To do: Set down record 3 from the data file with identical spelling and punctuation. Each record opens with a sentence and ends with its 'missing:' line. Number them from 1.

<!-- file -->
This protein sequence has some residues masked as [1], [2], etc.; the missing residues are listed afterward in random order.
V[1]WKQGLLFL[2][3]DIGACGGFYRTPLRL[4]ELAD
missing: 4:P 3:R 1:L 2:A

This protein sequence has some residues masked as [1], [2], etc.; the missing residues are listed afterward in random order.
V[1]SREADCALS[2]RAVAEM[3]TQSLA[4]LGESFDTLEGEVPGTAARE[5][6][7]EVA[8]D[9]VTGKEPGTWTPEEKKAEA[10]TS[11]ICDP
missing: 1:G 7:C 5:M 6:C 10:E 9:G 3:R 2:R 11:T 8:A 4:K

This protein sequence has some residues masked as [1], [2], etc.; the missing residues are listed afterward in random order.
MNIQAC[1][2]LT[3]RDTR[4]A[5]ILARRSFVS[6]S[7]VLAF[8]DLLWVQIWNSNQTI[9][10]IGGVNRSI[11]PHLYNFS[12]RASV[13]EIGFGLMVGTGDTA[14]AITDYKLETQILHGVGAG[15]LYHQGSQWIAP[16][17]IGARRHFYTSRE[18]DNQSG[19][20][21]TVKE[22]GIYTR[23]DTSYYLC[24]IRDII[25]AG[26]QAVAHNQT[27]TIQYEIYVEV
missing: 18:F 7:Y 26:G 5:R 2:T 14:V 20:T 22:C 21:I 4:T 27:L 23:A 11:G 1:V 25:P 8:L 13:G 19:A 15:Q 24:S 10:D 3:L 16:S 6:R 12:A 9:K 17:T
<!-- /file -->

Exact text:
This protein sequence has some residues masked as [1], [2], etc.; the missing residues are listed afterward in random order.
MNIQAC[1][2]LT[3]RDTR[4]A[5]ILARRSFVS[6]S[7]VLAF[8]DLLWVQIWNSNQTI[9][10]IGGVNRSI[11]PHLYNFS[12]RASV[13]EIGFGLMVGTGDTA[14]AITDYKLETQILHGVGAG[15]LYHQGSQWIAP[16][17]IGARRHFYTSRE[18]DNQSG[19][20][21]TVKE[22]GIYTR[23]DTSYYLC[24]IRDII[25]AG[26]QAVAHNQT[27]TIQYEIYVEV
missing: 18:F 7:Y 26:G 5:R 2:T 14:V 20:T 22:C 21:I 4:T 27:L 23:A 11:G 1:V 25:P 8:L 13:G 19:A 15:Q 24:S 10:D 3:L 16:S 6:R 12:A 9:K 17:T